Wednesday, April 30, 2008

Architectural Sound

The work of architecture includes getting rid of sounds. No architect to our knowledge designs with sound, except in the instances where a water feature is added in an indoor or outdoor space. Mostly architects are trying to quash it. Or, they design to enhance sound, as in symphony halls or music studios. Over at BLDGBLOG, they have come up with a delicious and twisted idea. You have to think about it. They are talking about a man who felt that the music he had listened to had produced a sense of particular spaces, an architecture, if you will. The blogger says:

What if those subtle and distant architectural sounds (he had imagined) had actually been part of the CD? This would be music as the illusion of architecture. You could move into a house without a basement – so you purchase this CD, or download these tracks, and you uncannily achieve the sonic effect of having more floors below you. Or perhaps you want an attic, or even a next-door neighbor: you would buy soundtracks for architecture, architecture through nothing but sound.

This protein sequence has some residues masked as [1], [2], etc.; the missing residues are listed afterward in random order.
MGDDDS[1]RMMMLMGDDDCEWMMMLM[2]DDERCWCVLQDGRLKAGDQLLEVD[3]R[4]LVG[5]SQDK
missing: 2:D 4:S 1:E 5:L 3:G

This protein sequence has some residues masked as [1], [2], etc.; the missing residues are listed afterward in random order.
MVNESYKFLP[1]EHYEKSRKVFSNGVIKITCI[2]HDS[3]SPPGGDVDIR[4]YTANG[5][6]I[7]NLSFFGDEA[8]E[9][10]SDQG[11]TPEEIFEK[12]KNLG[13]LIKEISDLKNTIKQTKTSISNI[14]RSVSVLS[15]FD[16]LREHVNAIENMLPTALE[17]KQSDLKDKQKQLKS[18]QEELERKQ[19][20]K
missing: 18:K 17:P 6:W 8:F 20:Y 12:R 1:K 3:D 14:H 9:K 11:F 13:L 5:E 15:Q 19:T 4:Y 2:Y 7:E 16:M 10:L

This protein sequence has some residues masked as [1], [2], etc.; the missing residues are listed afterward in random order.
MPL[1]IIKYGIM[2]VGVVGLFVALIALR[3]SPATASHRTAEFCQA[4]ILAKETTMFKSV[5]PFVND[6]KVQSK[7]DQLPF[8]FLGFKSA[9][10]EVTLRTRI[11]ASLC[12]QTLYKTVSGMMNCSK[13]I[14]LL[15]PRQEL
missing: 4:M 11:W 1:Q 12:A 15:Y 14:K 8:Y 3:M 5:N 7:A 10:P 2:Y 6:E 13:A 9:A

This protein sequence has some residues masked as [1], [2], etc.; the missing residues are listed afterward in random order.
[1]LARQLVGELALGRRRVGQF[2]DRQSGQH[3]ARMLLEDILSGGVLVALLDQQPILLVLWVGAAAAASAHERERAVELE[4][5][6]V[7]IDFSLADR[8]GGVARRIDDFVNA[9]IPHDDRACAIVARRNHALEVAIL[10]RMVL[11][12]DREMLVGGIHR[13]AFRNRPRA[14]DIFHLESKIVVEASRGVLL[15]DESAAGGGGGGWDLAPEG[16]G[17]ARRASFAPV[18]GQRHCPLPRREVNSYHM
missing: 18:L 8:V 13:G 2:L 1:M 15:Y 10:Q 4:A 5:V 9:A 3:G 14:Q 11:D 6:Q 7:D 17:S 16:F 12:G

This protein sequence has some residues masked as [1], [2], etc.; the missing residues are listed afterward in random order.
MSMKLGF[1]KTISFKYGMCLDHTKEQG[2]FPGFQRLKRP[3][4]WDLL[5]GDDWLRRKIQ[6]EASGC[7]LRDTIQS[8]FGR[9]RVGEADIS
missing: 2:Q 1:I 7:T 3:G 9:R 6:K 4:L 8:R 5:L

For instance, think of the Francisco López album, Buildings. Buildings is "a work composed entirely of sound fragments López procured while wandering around big buildings in NYC," recording the "sounds of elevators, air conditioning systems, cables, pipes, air ducts, boilers, clocks, thermostats, video cameras, and so on." (You can actually listen to a brief excerpt).

So instead of an addition, or a home renovation – you would commission a piece of music; and for as long as that music is playing, your house has several thousand more square-feet... and a Tube line nearby... and distant boilers...
We can hear the sound of the future. Right now we're commissioning the sound of floor to ceiling bookcases. First the bookcases, then the new neighbor.

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